To become a more effective communicator, learn the steps involved in the communication process

Almost every piece of career advancement advice that you'll ever receive will include some reference to improving communication skills – and for good reason. The ability to effectively communicate is a vital job skill that can benefit you at any level of employment. Beyond that, it's an essential skill in nearly every aspect of life – from day-to-day casual interactions with strangers to more intimate relationships with loved ones. To truly maximize those skills, however, it helps to understand how the communication process actually works.

In this post, we'll examine the process of communication and the various steps included in any effective communication effort. We'll also explore some tips and ideas that you can use to improve your own communication process and maximize your effectiveness as a communicator.

What is the communication process?

While most people take communication for granted, there is actually a process that occurs whenever two or more people exchange information and ideas. This is true regardless of how you're communicating or which medium you're using to make that exchange. Since this communication process often occurs at rapid speed, it often doesn't get the attention that it deserves. By recognizing the various steps in that process, however, you can better focus on areas that you can improve to enhance your communication skills.

This process includes several vital components that work in concert to create any successful exchange of information. They include:

  • The sender, who originates an idea and determines both the message and its delivery method

  • The message

  • The delivery channel, or medium, which can include verbal or nonverbal transmission, written words, video, email, and other forms of information exchange

  • The receiver, who decodes the message and may provide feedback

In addition, there are sometimes obstacles to the communication process. Many experts refer to these obstacles as “noise” and recognize them as a potential impediment to effective communication. These obstacles can prevent effective delivery or receipt of messages and should be minimized wherever possible.

7 essential steps in the communication process

The communication process includes seven key steps that involve an interaction between the sender of a message and the receiver. This is true whether you're communicating with one person or one hundred. Those seven essential steps in the communication process are outlined below.

1.      Develop an idea to transmit

Every communication begins with the initial sender. When you need to deliver a message, everything begins with that initial formulation of an idea that needs to be shared. Note that this is true whether the sender is an employee of a company, the manager, the owner, or a customer. Departments and organizations can send messages too. In every instance, the sender initiates the communication process by developing an idea that needs to be conveyed to others.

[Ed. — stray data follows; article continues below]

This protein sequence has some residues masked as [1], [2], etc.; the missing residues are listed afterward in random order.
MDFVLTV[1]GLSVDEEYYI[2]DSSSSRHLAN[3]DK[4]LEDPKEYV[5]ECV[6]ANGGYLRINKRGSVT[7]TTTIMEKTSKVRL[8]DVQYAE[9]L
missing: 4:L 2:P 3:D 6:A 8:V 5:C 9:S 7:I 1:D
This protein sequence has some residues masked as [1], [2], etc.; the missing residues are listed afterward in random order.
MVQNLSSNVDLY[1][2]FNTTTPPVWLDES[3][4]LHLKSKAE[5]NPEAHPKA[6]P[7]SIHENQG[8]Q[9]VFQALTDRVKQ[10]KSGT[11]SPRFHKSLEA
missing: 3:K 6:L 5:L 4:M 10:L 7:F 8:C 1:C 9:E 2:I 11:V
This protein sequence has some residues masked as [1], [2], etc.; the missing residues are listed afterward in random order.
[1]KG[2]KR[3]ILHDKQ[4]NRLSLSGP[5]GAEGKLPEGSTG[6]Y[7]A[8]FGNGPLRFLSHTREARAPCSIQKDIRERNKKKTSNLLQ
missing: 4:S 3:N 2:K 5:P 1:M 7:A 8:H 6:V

2.      Encode the message

Once the idea is created, the sender needs to properly encode that information in a compelling message. Ideas need to be properly formed before they can be effectively communicated, to ensure that they deliver the right message to the receiver or receivers. Depending on the nature of the idea, that message may be encoded using words, pictures, diagrams, or other communication methods.

For our purpose in this post, we will focus on words. The words that the sender chooses should be selected with one goal in mind: to convey that initial idea in a meaningful way to the message's recipients. In casual conversation, this message encoding often occurs without much thought at all – but in more structured settings like an office, it's usually necessary to take a little more time crafting the right message.

3.      Choose the right channel for delivery

Messages do not just magically pass between sender and receiver. Effective delivery requires the sender to choose the right medium or channel for delivery. When sending messages, it's important to select the most effective delivery option if you want to ensure that your communication has the right impact. For example, if you're delivering a verbal message you can choose a one-on-one conversation, group setting, or even a telephone call. Written messages can be delivered via email, reports, memorandums, or text.

4.      Deliver the message

The next step involves the actual process of sending the message. How you do this will depend on the channel that you selected for delivery. If you choose the right message and deliver it using the best possible medium, you can maximize your chances of effectively conveying that idea to your chosen audience.